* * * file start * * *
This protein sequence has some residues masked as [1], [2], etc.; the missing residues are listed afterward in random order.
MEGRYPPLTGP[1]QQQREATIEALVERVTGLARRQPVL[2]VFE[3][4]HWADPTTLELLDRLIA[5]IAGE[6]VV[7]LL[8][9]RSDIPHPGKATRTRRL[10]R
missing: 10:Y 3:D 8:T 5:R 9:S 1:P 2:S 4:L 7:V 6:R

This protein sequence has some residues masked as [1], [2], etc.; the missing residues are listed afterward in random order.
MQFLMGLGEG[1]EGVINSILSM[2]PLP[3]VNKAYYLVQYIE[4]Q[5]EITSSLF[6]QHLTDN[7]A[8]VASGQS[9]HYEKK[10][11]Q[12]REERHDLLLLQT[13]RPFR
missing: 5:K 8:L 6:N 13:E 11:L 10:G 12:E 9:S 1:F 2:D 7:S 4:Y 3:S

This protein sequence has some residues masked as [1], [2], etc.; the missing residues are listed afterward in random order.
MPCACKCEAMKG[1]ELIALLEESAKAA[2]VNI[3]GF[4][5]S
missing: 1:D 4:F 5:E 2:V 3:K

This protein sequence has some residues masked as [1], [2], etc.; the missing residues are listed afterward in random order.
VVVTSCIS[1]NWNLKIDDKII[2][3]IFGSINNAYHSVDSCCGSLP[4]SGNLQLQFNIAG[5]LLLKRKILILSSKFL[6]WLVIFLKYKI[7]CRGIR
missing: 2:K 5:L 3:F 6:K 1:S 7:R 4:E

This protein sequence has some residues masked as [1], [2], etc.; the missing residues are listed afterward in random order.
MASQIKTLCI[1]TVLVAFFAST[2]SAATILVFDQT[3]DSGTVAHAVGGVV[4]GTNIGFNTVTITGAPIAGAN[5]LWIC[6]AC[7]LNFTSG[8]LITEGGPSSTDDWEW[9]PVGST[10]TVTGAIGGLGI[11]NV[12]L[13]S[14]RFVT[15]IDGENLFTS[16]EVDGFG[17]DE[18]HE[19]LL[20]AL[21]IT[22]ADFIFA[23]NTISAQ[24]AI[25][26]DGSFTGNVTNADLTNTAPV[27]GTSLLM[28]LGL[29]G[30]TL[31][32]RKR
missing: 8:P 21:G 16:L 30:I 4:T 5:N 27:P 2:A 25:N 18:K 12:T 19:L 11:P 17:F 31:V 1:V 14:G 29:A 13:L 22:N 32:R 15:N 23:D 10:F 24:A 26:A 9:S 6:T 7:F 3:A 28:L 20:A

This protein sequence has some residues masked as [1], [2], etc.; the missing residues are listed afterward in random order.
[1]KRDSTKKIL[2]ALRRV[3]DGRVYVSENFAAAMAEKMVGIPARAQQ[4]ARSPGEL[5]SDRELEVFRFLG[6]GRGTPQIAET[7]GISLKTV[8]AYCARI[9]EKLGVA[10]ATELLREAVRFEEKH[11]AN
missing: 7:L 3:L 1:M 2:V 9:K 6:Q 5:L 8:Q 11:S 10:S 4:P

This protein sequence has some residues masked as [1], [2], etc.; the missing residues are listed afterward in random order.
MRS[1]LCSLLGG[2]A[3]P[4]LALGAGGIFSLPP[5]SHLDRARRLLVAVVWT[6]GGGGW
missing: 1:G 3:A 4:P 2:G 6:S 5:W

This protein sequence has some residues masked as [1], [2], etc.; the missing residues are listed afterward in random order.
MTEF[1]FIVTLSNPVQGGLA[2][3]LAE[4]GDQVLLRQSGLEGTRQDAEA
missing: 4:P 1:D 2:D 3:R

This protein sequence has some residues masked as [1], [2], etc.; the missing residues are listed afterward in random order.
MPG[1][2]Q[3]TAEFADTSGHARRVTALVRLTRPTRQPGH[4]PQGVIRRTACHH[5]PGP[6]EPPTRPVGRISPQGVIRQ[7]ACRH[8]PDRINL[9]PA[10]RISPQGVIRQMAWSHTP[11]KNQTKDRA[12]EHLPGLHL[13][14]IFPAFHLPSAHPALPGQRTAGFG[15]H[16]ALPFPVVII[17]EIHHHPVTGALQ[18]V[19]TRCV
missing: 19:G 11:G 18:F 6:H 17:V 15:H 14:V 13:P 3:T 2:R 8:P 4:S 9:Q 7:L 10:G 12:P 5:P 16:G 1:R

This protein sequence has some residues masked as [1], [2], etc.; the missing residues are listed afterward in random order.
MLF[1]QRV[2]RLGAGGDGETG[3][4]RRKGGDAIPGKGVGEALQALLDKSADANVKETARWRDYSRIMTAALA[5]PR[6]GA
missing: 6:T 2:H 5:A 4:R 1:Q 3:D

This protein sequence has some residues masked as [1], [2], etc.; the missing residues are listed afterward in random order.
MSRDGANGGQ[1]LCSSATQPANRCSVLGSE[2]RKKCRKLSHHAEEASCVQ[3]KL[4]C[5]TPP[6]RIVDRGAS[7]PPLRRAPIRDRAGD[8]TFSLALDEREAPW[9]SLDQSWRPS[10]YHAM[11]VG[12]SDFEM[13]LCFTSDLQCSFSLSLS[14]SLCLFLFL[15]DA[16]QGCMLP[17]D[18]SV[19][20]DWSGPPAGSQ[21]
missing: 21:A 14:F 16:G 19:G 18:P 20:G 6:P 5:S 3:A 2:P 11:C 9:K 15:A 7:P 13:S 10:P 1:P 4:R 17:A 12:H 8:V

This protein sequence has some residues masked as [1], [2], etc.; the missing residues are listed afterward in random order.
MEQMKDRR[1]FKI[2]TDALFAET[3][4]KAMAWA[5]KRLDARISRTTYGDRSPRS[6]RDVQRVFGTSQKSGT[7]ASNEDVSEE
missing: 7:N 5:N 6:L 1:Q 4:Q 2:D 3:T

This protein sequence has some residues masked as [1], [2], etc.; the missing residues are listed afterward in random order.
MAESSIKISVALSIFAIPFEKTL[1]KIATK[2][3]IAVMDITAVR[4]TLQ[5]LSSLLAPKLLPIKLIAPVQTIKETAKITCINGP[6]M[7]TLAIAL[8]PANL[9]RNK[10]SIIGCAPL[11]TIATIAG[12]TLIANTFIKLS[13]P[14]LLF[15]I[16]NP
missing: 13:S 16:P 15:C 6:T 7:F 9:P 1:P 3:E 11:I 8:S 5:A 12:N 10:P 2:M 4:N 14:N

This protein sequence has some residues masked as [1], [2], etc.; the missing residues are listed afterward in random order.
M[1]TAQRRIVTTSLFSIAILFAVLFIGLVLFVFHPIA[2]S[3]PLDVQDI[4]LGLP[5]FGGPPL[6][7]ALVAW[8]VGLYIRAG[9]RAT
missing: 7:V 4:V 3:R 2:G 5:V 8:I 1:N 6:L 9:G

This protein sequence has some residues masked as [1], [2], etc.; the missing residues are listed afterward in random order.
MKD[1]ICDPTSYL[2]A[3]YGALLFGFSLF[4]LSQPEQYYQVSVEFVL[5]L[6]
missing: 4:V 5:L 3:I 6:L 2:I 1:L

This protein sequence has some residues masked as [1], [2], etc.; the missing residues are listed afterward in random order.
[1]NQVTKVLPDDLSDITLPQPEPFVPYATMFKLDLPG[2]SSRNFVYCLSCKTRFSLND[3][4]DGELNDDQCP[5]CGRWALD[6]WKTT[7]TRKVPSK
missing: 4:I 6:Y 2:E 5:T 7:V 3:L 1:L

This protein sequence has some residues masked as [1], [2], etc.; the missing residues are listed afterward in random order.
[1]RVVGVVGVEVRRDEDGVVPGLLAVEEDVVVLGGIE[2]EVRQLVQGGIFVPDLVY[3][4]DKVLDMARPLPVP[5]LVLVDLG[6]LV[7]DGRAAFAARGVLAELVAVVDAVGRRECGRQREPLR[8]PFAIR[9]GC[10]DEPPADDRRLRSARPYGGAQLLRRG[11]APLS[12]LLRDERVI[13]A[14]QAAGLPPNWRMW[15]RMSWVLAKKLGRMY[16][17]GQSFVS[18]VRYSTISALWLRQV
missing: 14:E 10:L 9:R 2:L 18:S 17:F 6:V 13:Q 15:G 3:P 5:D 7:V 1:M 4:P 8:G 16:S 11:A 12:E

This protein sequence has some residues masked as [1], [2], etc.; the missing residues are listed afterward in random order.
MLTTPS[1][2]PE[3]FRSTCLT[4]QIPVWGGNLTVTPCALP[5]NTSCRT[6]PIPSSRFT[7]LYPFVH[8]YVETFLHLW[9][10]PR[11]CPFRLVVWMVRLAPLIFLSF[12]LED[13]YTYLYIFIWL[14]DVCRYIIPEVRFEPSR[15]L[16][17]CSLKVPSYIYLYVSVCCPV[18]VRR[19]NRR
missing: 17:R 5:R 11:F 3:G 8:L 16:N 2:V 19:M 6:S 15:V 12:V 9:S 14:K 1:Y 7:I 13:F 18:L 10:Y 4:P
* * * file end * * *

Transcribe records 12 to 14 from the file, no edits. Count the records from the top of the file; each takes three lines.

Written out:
This protein sequence has some residues masked as [1], [2], etc.; the missing residues are listed afterward in random order.
MEQMKDRR[1]FKI[2]TDALFAET[3][4]KAMAWA[5]KRLDARISRTTYGDRSPRS[6]RDVQRVFGTSQKSGT[7]ASNEDVSEE
missing: 7:N 5:N 6:L 1:Q 4:Q 2:D 3:T

This protein sequence has some residues masked as [1], [2], etc.; the missing residues are listed afterward in random order.
MAESSIKISVALSIFAIPFEKTL[1]KIATK[2][3]IAVMDITAVR[4]TLQ[5]LSSLLAPKLLPIKLIAPVQTIKETAKITCINGP[6]M[7]TLAIAL[8]PANL[9]RNK[10]SIIGCAPL[11]TIATIAG[12]TLIANTFIKLS[13]P[14]LLF[15]I[16]NP
missing: 13:S 16:P 15:C 6:T 7:F 9:P 1:P 3:E 11:I 8:S 5:A 12:N 10:P 2:M 4:N 14:N

This protein sequence has some residues masked as [1], [2], etc.; the missing residues are listed afterward in random order.
M[1]TAQRRIVTTSLFSIAILFAVLFIGLVLFVFHPIA[2]S[3]PLDVQDI[4]LGLP[5]FGGPPL[6][7]ALVAW[8]VGLYIRAG[9]RAT
missing: 7:V 4:V 3:R 2:G 5:V 8:I 1:N 6:L 9:G